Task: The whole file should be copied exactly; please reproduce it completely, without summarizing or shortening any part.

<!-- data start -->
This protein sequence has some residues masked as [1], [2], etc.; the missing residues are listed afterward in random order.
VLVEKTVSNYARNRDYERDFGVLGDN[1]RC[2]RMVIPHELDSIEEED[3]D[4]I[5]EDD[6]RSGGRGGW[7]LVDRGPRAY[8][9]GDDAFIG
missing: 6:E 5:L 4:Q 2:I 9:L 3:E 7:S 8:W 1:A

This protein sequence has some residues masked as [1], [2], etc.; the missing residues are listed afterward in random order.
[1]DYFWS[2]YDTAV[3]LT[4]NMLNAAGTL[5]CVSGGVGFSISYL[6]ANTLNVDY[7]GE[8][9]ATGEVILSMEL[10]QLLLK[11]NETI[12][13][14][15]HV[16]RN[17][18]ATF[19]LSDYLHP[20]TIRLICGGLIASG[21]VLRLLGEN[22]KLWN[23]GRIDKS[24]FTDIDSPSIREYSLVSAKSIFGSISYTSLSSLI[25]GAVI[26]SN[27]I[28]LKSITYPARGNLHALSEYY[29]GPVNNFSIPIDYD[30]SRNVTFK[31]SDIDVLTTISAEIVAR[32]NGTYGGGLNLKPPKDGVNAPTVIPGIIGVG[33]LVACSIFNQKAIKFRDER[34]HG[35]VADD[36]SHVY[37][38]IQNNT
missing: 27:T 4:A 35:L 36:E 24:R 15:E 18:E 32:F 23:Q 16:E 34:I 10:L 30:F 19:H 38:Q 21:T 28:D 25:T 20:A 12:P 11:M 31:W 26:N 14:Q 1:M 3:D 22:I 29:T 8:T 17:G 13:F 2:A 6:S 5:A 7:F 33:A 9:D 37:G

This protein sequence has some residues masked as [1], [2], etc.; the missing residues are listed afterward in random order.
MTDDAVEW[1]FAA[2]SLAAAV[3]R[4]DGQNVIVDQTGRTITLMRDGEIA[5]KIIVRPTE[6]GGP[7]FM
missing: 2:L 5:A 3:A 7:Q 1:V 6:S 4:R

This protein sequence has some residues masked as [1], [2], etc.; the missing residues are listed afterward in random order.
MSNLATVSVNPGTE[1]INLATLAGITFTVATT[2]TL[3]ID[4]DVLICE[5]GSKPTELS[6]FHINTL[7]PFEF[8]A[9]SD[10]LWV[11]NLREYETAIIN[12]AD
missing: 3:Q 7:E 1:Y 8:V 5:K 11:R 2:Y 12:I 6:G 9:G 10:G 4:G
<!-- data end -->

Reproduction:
This protein sequence has some residues masked as [1], [2], etc.; the missing residues are listed afterward in random order.
VLVEKTVSNYARNRDYERDFGVLGDN[1]RC[2]RMVIPHELDSIEEED[3]D[4]I[5]EDD[6]RSGGRGGW[7]LVDRGPRAY[8][9]GDDAFIG
missing: 6:E 5:L 4:Q 2:I 9:L 3:E 7:S 8:W 1:A

This protein sequence has some residues masked as [1], [2], etc.; the missing residues are listed afterward in random order.
[1]DYFWS[2]YDTAV[3]LT[4]NMLNAAGTL[5]CVSGGVGFSISYL[6]ANTLNVDY[7]GE[8][9]ATGEVILSMEL[10]QLLLK[11]NETI[12][13][14][15]HV[16]RN[17][18]ATF[19]LSDYLHP[20]TIRLICGGLIASG[21]VLRLLGEN[22]KLWN[23]GRIDKS[24]FTDIDSPSIREYSLVSAKSIFGSISYTSLSSLI[25]GAVI[26]SN[27]I[28]LKSITYPARGNLHALSEYY[29]GPVNNFSIPIDYD[30]SRNVTFK[31]SDIDVLTTISAEIVAR[32]NGTYGGGLNLKPPKDGVNAPTVIPGIIGVG[33]LVACSIFNQKAIKFRDER[34]HG[35]VADD[36]SHVY[37][38]IQNNT
missing: 27:T 4:A 35:L 36:E 24:R 15:E 18:E 32:F 23:Q 16:E 34:I 10:L 30:F 19:H 38:Q 21:T 28:D 25:T 20:A 12:P 11:M 31:W 26:N 14:Q 1:M 3:D 22:I 29:T 8:T 17:G 13:F 2:A 6:S 5:A 7:F 33:A 9:D 37:G

This protein sequence has some residues masked as [1], [2], etc.; the missing residues are listed afterward in random order.
MTDDAVEW[1]FAA[2]SLAAAV[3]R[4]DGQNVIVDQTGRTITLMRDGEIA[5]KIIVRPTE[6]GGP[7]FM
missing: 2:L 5:A 3:A 7:Q 1:V 6:S 4:R

This protein sequence has some residues masked as [1], [2], etc.; the missing residues are listed afterward in random order.
MSNLATVSVNPGTE[1]INLATLAGITFTVATT[2]TL[3]ID[4]DVLICE[5]GSKPTELS[6]FHINTL[7]PFEF[8]A[9]SD[10]LWV[11]NLREYETAIIN[12]AD
missing: 3:Q 7:E 1:Y 8:V 5:K 11:R 2:Y 12:I 6:G 9:G 10:G 4:G